I've been having problems with Ubuntu Software Center (4.0.5) freezing up while installing these packages. Another way to install these is through Terminal. I'm explaining two days to do this through Terminal. If you don't put anything on your desktop, then the first method is easier and faster; if you have .deb folders on your desktop, then skip down a bit to the second method.
For the first method, first download the packages to the Desktop ("~/Desktop"). If you download them to your "Downloads" folder ("~/Downloads"), then just open up the file manager and copy and paste it to the desktop.
Then press "ctrl + alt + t" to open up Terminal. Change directory to the Desktop by doing this:
Then install all of the .deb packages on the Desktop using "dpkg -i". If you have other .deb packages on the Desktop besides these 4, you should use the second method explained later.
Here's the second method. First, download the packages. Then press "ctrl + alt + t" to open up Terminal. Change to the place where you downloaded the packages, which is probably "~/Downloads". (Make sure "Downloads" is capitalized)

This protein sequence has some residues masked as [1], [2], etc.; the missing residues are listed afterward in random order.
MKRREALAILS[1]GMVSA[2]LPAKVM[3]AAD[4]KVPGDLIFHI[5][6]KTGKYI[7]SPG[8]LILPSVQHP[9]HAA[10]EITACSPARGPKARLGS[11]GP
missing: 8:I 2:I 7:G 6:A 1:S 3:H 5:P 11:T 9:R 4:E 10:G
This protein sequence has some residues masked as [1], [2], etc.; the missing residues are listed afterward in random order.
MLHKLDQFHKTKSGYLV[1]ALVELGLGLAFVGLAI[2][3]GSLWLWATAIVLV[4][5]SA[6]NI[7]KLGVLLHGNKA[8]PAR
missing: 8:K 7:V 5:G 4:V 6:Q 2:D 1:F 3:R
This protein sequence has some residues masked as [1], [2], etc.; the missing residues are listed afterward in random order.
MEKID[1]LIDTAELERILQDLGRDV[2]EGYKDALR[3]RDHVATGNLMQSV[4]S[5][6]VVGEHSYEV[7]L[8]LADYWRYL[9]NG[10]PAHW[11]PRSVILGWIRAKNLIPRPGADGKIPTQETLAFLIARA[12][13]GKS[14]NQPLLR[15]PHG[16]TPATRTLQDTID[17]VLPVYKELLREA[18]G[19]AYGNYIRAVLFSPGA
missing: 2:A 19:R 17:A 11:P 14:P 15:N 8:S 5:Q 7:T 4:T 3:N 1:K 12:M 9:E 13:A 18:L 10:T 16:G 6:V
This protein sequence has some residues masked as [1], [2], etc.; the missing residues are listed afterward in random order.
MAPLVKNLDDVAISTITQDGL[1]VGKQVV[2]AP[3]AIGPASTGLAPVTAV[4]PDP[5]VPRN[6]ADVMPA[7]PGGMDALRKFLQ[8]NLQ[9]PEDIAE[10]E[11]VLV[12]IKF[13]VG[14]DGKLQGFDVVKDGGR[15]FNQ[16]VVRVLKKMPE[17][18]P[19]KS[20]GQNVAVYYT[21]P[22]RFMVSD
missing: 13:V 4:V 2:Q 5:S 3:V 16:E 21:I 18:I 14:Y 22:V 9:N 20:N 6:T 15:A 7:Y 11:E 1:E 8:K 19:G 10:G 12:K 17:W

List the ".deb" packages in this folder.
Then install the packages using "dpkg -i". The order is very important here! Replace the "..." with the full name: whatever "ls" showed. Alternatively, you can open up the Downloads folder (using the file manager, which is called nautilus), copy the name of the package, and paste it in Terminal. However, when pasting things into Terminal, you have to use "ctrl + shift + v" instead of "ctrl + v".
For 64 bit:
sudo dpkg -i linux-headers-..._all.deb linux-headers-...i386.deb linux-image-...i386.deb
sudo dpkg -i linux-headers-..._all.deb linux-headers-...amd64.deb linux-image-...amd64.deb
It seems that the Ubuntu kernel team has started a new system of using four .deb packages instead of just three. Just tag "linux-image-extra-...i386" or "linux-image-extra-...amd64" to the end of the command line in the Terminal. It'll look like this:
For 64 bit:
sudo dpkg -i linux-headers-..._all.deb linux-headers-...i386.deb linux-image-...i386.deb linux-image-extra-...i386
Again, make sure you do it in this order. If "dpkg -i" doesn't work, I'm sure you can use "gdebi" instead. To do this, just replace "dpkg -i" with "gdebi".
sudo dpkg -i linux-headers-..._all.deb linux-headers-...amd64.deb linux-image-...amd64.deb linux-image-extra-...amd64